The spokesperson said that all three institutions in the university are working to encourage local homeowners to join the rent-a-room scheme and building awareness campaigns on the lack of accommodation available.

The Department of Further and Higher Education is currently creating guidelines for homeowners and students to consider before engaging in the rent-a-room scheme. It has been promised that these will be published before the start of the academic year.

The minister told The Journal ath the rent-a-room scheme is a “very helpful scheme” that aids “many, many students and indeed many homeowners – in terms of finding a scenario that works for them”.

Harris added: “I know for some people, digs doesn’t work for them and I respect that, but for others it does work.”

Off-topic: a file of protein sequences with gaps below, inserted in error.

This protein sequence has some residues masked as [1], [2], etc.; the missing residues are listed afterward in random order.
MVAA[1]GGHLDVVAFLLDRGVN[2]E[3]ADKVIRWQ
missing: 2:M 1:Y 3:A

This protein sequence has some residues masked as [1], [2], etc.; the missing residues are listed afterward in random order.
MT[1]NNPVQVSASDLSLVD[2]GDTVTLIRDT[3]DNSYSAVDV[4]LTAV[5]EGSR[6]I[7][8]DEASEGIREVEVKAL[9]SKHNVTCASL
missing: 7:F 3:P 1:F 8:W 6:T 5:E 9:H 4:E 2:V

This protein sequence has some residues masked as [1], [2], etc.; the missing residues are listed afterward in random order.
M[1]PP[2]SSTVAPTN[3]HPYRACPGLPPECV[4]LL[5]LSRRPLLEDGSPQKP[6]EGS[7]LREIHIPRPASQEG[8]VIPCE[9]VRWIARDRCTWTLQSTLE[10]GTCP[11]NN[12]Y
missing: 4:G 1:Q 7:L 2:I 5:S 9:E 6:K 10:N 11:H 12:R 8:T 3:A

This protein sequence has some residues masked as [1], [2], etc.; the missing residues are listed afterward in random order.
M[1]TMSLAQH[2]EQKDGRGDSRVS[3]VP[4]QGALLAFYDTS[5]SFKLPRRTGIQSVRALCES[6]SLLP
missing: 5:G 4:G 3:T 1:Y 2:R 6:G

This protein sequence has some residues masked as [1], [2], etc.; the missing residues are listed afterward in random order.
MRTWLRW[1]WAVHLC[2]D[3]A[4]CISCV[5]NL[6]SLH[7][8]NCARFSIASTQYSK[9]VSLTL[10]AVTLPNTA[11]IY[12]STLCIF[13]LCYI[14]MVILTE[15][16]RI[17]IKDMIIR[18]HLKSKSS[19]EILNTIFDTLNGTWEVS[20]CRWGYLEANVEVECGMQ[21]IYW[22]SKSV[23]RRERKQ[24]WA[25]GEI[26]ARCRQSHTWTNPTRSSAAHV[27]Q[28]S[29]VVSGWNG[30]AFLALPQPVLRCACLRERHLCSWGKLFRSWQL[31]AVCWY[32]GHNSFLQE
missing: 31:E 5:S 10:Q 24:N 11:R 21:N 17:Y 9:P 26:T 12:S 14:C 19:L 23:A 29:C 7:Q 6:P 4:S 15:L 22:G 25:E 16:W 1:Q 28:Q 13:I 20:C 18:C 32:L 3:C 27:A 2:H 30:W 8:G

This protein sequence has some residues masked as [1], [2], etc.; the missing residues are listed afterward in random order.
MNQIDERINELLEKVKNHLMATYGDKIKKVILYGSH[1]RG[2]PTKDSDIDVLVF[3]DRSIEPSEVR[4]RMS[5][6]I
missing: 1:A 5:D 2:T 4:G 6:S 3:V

The UL spokesperson added that the university is “very conscious” of the shortage in student accommodation and is developing long-term plans to help tackle the issue. This includes the introduction of a Student Accommodation Officer last year.

Cahill said: “It’s important that students understand they have the same rights as anyone else who is renting through the private rental market. Students can better understand their rights as tenants by visiting the Threshold website.” 

A recent report from found that the “extraordinary shortage of rental accommodation” is continuing. This shortage does not only impact students looking for short-term rentals but also other potential tenants looking for a home nationally. said: “On 1 August, there were fewer than 1,200 homes available to rent nationwide. While this marked an increase of over 460 on the same date last year, availability remains extremely tight compared to other years.”

The Department of Higher and Further Education understands an extra 2,057 private accommodation beds will come on stream during the third quarter of this year.